Professor Coyle is also CEO of NeuroCONCISE Ltd, the Ulster University spinout company he founded in 2016 to build wearable neurotechnology that non-invasively measures and translates brainwaves into control signals using advanced algorithms to enable people to interact with technology and communicate without moving which has applications in rehabilitation, diagnostics, augmentative and assistive communication devices and entertainment.

Title : Brain-computer interfaces and wearable neurotechnology: Lab experiments to real world applications

Since the beginning of the 21st century, research in the field of brain-computer interfaces (BCIs) and neurotechnology has proven that electrical signals in the brain, modulated intentionally by thinking or imagining, can relay information directly to a computer, where it is translated by intelligent algorithms (some inspired by the brain's neural networks) into control signals that enable communication without movement. People with restricted abilities caused by disease or injury may benefit from this technology, for example, those who have locked-in syndrome following traumatic brain injury and are unable to communicate. Professor Coyle's neurotechnology research and development at Ulster University is not only targeting restoration or replacement of natural central nervous system (CNS) functions for people who most need assistive technology, but to enhance, improve and supplement CNS function for everyone, to train and entertain with brain controlled computer games and even enable ‘cybathletes' to compete in the Cybathlon championship for athletes with disabilities.

This talk will provide an overview of Professor Coyle's experience in these areas and the challenges associated with translating research outcomes intoimpactful wearable and medical devices that may improve the quality of life for many. Recent fundamental research aimed at decoding imagined 3D arm movements from electroencephalography (EEG), emotion inducing imagery, decoding imagined speech and classifying imagined 3D shapes from EEG will be also be presented.


Coorous Mohtadi is the EMEA Manager of MathWorks technical specialist team supporting universities focusing on the application of MATLAB and Simulink in laboratories and curriculum development. He is interested in finding synergies between industry and academia. He has been supporting research, design and development in universities and industry for the last 11 years at MathWorks.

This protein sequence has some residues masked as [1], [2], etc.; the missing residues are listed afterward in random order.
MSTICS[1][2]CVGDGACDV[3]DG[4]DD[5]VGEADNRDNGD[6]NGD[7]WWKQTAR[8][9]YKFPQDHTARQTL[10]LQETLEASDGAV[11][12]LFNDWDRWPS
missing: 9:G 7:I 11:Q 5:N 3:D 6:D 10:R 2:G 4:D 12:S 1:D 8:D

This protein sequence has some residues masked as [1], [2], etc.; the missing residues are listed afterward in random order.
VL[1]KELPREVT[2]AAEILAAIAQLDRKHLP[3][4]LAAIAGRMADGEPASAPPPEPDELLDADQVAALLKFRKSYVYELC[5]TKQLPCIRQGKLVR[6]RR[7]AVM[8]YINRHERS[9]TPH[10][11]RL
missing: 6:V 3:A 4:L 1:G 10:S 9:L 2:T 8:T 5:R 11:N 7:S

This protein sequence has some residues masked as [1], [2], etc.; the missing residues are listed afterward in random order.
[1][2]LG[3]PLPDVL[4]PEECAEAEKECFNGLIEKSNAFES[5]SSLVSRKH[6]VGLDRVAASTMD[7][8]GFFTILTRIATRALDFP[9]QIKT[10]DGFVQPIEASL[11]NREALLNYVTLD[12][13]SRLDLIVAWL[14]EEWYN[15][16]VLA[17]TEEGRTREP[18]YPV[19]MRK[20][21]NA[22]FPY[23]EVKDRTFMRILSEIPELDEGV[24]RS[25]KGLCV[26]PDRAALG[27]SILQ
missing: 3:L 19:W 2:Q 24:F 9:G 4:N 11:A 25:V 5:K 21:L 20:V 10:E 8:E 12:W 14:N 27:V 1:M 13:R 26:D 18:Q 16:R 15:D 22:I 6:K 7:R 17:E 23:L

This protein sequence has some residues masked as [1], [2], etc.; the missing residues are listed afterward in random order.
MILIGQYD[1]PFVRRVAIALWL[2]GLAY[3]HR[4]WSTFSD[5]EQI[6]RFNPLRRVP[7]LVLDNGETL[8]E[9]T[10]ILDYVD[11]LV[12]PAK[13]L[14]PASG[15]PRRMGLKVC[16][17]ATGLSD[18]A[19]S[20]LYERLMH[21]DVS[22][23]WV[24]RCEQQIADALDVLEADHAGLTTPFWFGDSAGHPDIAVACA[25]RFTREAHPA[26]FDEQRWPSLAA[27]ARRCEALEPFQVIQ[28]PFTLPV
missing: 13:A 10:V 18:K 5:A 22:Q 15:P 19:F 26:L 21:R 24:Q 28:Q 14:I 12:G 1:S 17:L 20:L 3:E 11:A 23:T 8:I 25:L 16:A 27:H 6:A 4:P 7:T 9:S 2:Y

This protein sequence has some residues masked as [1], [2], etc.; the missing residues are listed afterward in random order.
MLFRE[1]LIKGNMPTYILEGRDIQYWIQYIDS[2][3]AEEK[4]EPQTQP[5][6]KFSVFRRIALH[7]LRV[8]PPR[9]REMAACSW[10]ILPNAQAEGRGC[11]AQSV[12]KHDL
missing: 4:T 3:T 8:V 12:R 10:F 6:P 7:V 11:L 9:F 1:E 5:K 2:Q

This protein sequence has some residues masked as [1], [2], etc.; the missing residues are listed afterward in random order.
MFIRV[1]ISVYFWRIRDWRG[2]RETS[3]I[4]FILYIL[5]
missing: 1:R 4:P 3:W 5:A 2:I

Prior to joining MathWorks in 2007, Coorous was the European technical manager for temperature, process control, and component products at Omron Electronics Europe and the chief control engineer at Eurotherm Controls. During 1980s he was also a postdoctoral research fellow at University of Oxford, U.K. and University of Alberta, Canada. Coorous holds a D.Phil. in model-based predictive control and Masters in engineering science, both from University of Oxford. His paper on generalised predictive control has over 3500 citations and his industrial algorithms forms the core of extremely successful Eurotherm Controls 2000 series of products

Title: Deep Learning with MATLAB: Real-time Object Recognition and Transfer Learning

Deep learning can achieve state-of-the-art accuracy for many tasks considered algorithmically unsolvable using traditional machine learning, including classifying objects in a scene or recognizing optimal paths in an environment. This presentation demonstrates a practical approach to the domain of deep learning and enables discovery of new MATLAB® features that simplify these tasks and eliminate the low-level programming. Use of pre-trained networks and transfer learning is discussed. The tools enable swift transition from prototype to production, build and train neural networks and automatically convert a model to CUDA® to run natively on GPUs.